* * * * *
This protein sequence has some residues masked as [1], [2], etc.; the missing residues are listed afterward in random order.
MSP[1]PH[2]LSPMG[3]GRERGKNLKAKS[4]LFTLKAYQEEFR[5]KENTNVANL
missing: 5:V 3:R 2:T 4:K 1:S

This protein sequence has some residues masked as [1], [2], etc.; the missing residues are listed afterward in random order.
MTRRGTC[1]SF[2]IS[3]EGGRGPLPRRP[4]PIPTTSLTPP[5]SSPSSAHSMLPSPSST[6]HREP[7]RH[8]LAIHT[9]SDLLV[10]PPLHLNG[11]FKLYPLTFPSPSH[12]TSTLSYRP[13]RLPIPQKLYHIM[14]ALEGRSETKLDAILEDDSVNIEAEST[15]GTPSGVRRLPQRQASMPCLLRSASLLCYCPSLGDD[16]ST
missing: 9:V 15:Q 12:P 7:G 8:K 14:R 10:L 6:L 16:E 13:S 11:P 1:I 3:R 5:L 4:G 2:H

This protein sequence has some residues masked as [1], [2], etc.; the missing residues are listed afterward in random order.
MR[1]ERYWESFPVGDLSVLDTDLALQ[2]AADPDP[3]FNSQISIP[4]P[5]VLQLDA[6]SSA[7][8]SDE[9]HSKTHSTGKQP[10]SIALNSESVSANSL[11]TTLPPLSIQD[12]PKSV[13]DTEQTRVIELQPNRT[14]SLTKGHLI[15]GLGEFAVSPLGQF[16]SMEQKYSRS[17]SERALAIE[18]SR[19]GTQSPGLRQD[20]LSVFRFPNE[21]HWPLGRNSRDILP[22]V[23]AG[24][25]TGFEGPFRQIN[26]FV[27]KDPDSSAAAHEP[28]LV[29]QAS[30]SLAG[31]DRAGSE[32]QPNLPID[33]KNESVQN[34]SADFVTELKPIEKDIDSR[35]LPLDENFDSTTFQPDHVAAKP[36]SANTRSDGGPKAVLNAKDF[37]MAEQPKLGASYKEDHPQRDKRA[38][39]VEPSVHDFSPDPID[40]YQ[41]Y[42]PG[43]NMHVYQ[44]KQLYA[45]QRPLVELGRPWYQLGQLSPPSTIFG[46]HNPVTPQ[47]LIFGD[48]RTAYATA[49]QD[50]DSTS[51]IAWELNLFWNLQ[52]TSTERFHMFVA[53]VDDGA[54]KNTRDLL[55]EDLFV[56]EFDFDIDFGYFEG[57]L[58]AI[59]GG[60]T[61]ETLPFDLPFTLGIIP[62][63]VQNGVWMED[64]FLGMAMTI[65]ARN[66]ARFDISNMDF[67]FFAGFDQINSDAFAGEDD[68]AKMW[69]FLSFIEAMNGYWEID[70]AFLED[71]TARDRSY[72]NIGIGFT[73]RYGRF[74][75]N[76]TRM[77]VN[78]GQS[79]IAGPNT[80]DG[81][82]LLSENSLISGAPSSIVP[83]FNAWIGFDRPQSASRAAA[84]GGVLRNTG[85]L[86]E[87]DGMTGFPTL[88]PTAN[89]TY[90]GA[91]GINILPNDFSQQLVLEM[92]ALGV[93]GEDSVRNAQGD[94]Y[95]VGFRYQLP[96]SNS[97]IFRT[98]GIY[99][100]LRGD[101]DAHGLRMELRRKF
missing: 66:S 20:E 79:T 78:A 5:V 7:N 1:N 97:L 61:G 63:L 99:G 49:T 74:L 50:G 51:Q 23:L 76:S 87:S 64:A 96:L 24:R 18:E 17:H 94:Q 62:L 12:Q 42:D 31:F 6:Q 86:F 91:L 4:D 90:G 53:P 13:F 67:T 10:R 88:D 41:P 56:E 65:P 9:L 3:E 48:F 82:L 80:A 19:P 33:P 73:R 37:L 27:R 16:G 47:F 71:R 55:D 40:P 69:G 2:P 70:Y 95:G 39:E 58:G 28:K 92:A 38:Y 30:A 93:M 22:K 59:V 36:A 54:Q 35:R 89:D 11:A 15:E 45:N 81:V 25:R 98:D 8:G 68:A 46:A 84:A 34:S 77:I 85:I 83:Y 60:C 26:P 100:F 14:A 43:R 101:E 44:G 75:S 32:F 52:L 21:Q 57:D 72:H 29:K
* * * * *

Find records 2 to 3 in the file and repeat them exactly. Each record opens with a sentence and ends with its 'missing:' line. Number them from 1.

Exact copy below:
This protein sequence has some residues masked as [1], [2], etc.; the missing residues are listed afterward in random order.
MTRRGTC[1]SF[2]IS[3]EGGRGPLPRRP[4]PIPTTSLTPP[5]SSPSSAHSMLPSPSST[6]HREP[7]RH[8]LAIHT[9]SDLLV[10]PPLHLNG[11]FKLYPLTFPSPSH[12]TSTLSYRP[13]RLPIPQKLYHIM[14]ALEGRSETKLDAILEDDSVNIEAEST[15]GTPSGVRRLPQRQASMPCLLRSASLLCYCPSLGDD[16]ST
missing: 9:V 15:Q 12:P 7:G 8:K 14:R 10:L 6:L 16:E 13:S 11:P 1:I 3:R 5:L 4:G 2:H

This protein sequence has some residues masked as [1], [2], etc.; the missing residues are listed afterward in random order.
MR[1]ERYWESFPVGDLSVLDTDLALQ[2]AADPDP[3]FNSQISIP[4]P[5]VLQLDA[6]SSA[7][8]SDE[9]HSKTHSTGKQP[10]SIALNSESVSANSL[11]TTLPPLSIQD[12]PKSV[13]DTEQTRVIELQPNRT[14]SLTKGHLI[15]GLGEFAVSPLGQF[16]SMEQKYSRS[17]SERALAIE[18]SR[19]GTQSPGLRQD[20]LSVFRFPNE[21]HWPLGRNSRDILP[22]V[23]AG[24][25]TGFEGPFRQIN[26]FV[27]KDPDSSAAAHEP[28]LV[29]QAS[30]SLAG[31]DRAGSE[32]QPNLPID[33]KNESVQN[34]SADFVTELKPIEKDIDSR[35]LPLDENFDSTTFQPDHVAAKP[36]SANTRSDGGPKAVLNAKDF[37]MAEQPKLGASYKEDHPQRDKRA[38][39]VEPSVHDFSPDPID[40]YQ[41]Y[42]PG[43]NMHVYQ[44]KQLYA[45]QRPLVELGRPWYQLGQLSPPSTIFG[46]HNPVTPQ[47]LIFGD[48]RTAYATA[49]QD[50]DSTS[51]IAWELNLFWNLQ[52]TSTERFHMFVA[53]VDDGA[54]KNTRDLL[55]EDLFV[56]EFDFDIDFGYFEG[57]L[58]AI[59]GG[60]T[61]ETLPFDLPFTLGIIP[62][63]VQNGVWMED[64]FLGMAMTI[65]ARN[66]ARFDISNMDF[67]FFAGFDQINSDAFAGEDD[68]AKMW[69]FLSFIEAMNGYWEID[70]AFLED[71]TARDRSY[72]NIGIGFT[73]RYGRF[74][75]N[76]TRM[77]VN[78]GQS[79]IAGPNT[80]DG[81][82]LLSENSLISGAPSSIVP[83]FNAWIGFDRPQSASRAAA[84]GGVLRNTG[85]L[86]E[87]DGMTGFPTL[88]PTAN[89]TY[90]GA[91]GINILPNDFSQQLVLEM[92]ALGV[93]GEDSVRNAQGD[94]Y[95]VGFRYQLP[96]SNS[97]IFRT[98]GIY[99][100]LRGD[101]DAHGLRMELRRKF
missing: 66:S 20:E 79:T 78:A 5:V 7:N 1:N 97:L 61:G 63:L 99:G 49:T 74:L 50:G 51:Q 23:L 76:S 87:S 64:A 96:L 24:R 18:E 17:H 94:Q 62:L 12:Q 42:D 31:F 6:Q 86:F 91:L 4:D 90:G 53:P 13:F 67:T 10:R 88:D 41:P 56:E 65:P 9:L 3:E 48:F 82:L 80:A 19:P 33:P 73:R 37:L 27:R 16:G 47:F 71:R 55:D 40:P 69:G 2:P 70:Y 95:G 39:E 58:G 28:K 92:A 38:Y 30:A 93:M 22:K 59:V 36:A 54:Q 35:R 89:D 11:A 15:E 45:N 81:V 25:R 98:D 8:G 68:A 46:A 84:A 34:S 77:I 85:I 83:Y 60:C 26:P 100:F 14:A 43:R 101:E 44:G 75:S 32:F 52:L 21:Q 57:D 72:H 29:K